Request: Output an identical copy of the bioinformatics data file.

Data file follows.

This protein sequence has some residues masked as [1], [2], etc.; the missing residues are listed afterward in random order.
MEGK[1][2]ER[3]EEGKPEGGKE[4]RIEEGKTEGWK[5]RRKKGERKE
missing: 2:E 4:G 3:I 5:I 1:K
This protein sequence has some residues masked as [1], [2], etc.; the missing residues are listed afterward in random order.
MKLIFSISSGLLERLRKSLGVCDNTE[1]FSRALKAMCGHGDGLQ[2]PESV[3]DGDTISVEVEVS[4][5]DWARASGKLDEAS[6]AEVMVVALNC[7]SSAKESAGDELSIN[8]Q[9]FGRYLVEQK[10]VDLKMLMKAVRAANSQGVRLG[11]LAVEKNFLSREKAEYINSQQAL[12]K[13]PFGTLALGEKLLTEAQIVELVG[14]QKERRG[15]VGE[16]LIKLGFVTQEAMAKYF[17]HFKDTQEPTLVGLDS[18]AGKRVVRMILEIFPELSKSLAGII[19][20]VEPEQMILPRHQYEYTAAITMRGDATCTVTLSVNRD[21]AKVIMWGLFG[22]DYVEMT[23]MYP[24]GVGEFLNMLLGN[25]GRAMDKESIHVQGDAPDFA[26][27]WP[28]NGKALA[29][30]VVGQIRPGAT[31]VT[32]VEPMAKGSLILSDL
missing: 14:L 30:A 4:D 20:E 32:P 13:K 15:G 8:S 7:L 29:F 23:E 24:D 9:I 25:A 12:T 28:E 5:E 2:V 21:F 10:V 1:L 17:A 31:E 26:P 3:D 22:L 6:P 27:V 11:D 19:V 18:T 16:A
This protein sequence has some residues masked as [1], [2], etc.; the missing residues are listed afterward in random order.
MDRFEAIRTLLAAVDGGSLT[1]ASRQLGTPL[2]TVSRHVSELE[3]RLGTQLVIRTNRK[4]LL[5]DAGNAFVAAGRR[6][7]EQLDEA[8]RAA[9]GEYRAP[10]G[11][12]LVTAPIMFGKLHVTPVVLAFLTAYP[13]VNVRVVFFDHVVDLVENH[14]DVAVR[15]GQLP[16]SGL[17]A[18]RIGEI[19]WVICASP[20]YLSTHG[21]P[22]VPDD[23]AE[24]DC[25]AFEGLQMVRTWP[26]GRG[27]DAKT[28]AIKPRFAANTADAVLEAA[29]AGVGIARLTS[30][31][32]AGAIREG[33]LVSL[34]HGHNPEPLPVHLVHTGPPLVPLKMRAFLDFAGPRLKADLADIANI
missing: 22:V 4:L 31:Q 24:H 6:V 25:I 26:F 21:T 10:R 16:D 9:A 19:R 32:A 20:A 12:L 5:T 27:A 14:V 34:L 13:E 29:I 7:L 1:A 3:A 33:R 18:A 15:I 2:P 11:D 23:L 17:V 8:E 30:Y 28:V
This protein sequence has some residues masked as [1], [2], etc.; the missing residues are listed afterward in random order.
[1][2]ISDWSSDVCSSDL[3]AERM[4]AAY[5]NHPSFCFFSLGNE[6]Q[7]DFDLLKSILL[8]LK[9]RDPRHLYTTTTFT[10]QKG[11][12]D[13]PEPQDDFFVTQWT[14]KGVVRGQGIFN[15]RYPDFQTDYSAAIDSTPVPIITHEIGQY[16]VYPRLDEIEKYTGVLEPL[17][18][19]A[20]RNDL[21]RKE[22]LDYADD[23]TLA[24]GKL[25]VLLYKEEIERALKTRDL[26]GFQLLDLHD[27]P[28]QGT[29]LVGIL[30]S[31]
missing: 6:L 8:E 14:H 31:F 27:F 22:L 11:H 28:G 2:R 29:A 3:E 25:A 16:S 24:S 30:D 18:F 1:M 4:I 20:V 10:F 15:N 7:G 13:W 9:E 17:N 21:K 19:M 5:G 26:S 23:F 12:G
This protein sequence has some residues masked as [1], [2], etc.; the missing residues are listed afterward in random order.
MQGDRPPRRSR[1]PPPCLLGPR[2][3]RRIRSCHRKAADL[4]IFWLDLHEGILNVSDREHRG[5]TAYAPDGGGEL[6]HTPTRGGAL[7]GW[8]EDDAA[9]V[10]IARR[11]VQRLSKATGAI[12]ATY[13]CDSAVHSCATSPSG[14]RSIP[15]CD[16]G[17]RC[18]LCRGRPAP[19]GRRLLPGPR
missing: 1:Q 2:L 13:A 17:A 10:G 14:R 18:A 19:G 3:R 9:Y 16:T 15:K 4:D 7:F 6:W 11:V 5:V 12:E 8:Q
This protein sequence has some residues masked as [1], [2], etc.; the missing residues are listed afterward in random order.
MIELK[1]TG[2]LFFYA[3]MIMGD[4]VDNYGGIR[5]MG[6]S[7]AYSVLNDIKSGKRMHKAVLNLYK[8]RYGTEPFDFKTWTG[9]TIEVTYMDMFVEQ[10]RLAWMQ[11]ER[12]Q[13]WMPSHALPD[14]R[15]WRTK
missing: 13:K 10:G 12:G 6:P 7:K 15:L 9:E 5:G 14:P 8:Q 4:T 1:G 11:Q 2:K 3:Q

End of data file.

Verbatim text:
This protein sequence has some residues masked as [1], [2], etc.; the missing residues are listed afterward in random order.
MEGK[1][2]ER[3]EEGKPEGGKE[4]RIEEGKTEGWK[5]RRKKGERKE
missing: 2:E 4:G 3:I 5:I 1:K
This protein sequence has some residues masked as [1], [2], etc.; the missing residues are listed afterward in random order.
MKLIFSISSGLLERLRKSLGVCDNTE[1]FSRALKAMCGHGDGLQ[2]PESV[3]DGDTISVEVEVS[4][5]DWARASGKLDEAS[6]AEVMVVALNC[7]SSAKESAGDELSIN[8]Q[9]FGRYLVEQK[10]VDLKMLMKAVRAANSQGVRLG[11]LAVEKNFLSREKAEYINSQQAL[12]K[13]PFGTLALGEKLLTEAQIVELVG[14]QKERRG[15]VGE[16]LIKLGFVTQEAMAKYF[17]HFKDTQEPTLVGLDS[18]AGKRVVRMILEIFPELSKSLAGII[19][20]VEPEQMILPRHQYEYTAAITMRGDATCTVTLSVNRD[21]AKVIMWGLFG[22]DYVEMT[23]MYP[24]GVGEFLNMLLGN[25]GRAMDKESIHVQGDAPDFA[26][27]WP[28]NGKALA[29][30]VVGQIRPGAT[31]VT[32]VEPMAKGSLILSDL
missing: 14:L 30:A 4:D 20:E 32:P 13:K 15:G 8:S 7:L 29:F 23:E 24:D 9:I 25:A 12:T 28:E 5:E 2:V 21:F 10:V 1:L 17:A 31:E 26:P 3:D 22:L 6:P 27:V 11:D 19:V 18:T 16:A
This protein sequence has some residues masked as [1], [2], etc.; the missing residues are listed afterward in random order.
MDRFEAIRTLLAAVDGGSLT[1]ASRQLGTPL[2]TVSRHVSELE[3]RLGTQLVIRTNRK[4]LL[5]DAGNAFVAAGRR[6][7]EQLDEA[8]RAA[9]GEYRAP[10]G[11][12]LVTAPIMFGKLHVTPVVLAFLTAYP[13]VNVRVVFFDHVVDLVENH[14]DVAVR[15]GQLP[16]SGL[17]A[18]RIGEI[19]WVICASP[20]YLSTHG[21]P[22]VPDD[23]AE[24]DC[25]AFEGLQMVRTWP[26]GRG[27]DAKT[28]AIKPRFAANTADAVLEAA[29]AGVGIARLTS[30][31][32]AGAIREG[33]LVSL[34]HGHNPEPLPVHLVHTGPPLVPLKMRAFLDFAGPRLKADLADIANI
missing: 22:V 4:L 31:Q 24:H 6:V 25:I 26:F 21:T 10:R 16:D 9:A 19:R 32:A 20:A 12:L 5:T 27:A 14:V 34:L 13:E 29:I 7:L 1:A 3:A 33:R 18:A 15:I 2:P 11:D 23:L 17:V 8:E 30:Y 28:V
This protein sequence has some residues masked as [1], [2], etc.; the missing residues are listed afterward in random order.
[1][2]ISDWSSDVCSSDL[3]AERM[4]AAY[5]NHPSFCFFSLGNE[6]Q[7]DFDLLKSILL[8]LK[9]RDPRHLYTTTTFT[10]QKG[11][12]D[13]PEPQDDFFVTQWT[14]KGVVRGQGIFN[15]RYPDFQTDYSAAIDSTPVPIITHEIGQY[16]VYPRLDEIEKYTGVLEPL[17][18][19]A[20]RNDL[21]RKE[22]LDYADD[23]TLA[24]GKL[25]VLLYKEEIERALKTRDL[26]GFQLLDLHD[27]P[28]QGT[29]LVGIL[30]S[31]
missing: 6:L 8:E 14:H 31:F 27:F 22:L 11:H 28:G 2:R 29:A 3:E 25:A 16:S 24:S 30:D 18:F 1:M 4:I 20:V 10:F 15:N 7:G 13:W 9:E 17:N 21:K 19:M 5:G 26:S 23:F 12:G
This protein sequence has some residues masked as [1], [2], etc.; the missing residues are listed afterward in random order.
MQGDRPPRRSR[1]PPPCLLGPR[2][3]RRIRSCHRKAADL[4]IFWLDLHEGILNVSDREHRG[5]TAYAPDGGGEL[6]HTPTRGGAL[7]GW[8]EDDAA[9]V[10]IARR[11]VQRLSKATGAI[12]ATY[13]CDSAVHSCATSPSG[14]RSIP[15]CD[16]G[17]RC[18]LCRGRPAP[19]GRRLLPGPR
missing: 1:Q 2:L 13:A 17:A 10:G 14:R 18:A 19:G 3:R 9:Y 16:T 15:K 4:D 7:F 6:W 11:V 5:V 12:E 8:Q
This protein sequence has some residues masked as [1], [2], etc.; the missing residues are listed afterward in random order.
MIELK[1]TG[2]LFFYA[3]MIMGD[4]VDNYGGIR[5]MG[6]S[7]AYSVLNDIKSGKRMHKAVLNLYK[8]RYGTEPFDFKTWTG[9]TIEVTYMDMFVEQ[10]RLAWMQ[11]ER[12]Q[13]WMPSHALPD[14]R[15]WRTK
missing: 13:K 10:G 12:G 6:P 7:K 15:L 9:E 5:G 14:P 8:Q 4:T 1:G 11:Q 2:K 3:Q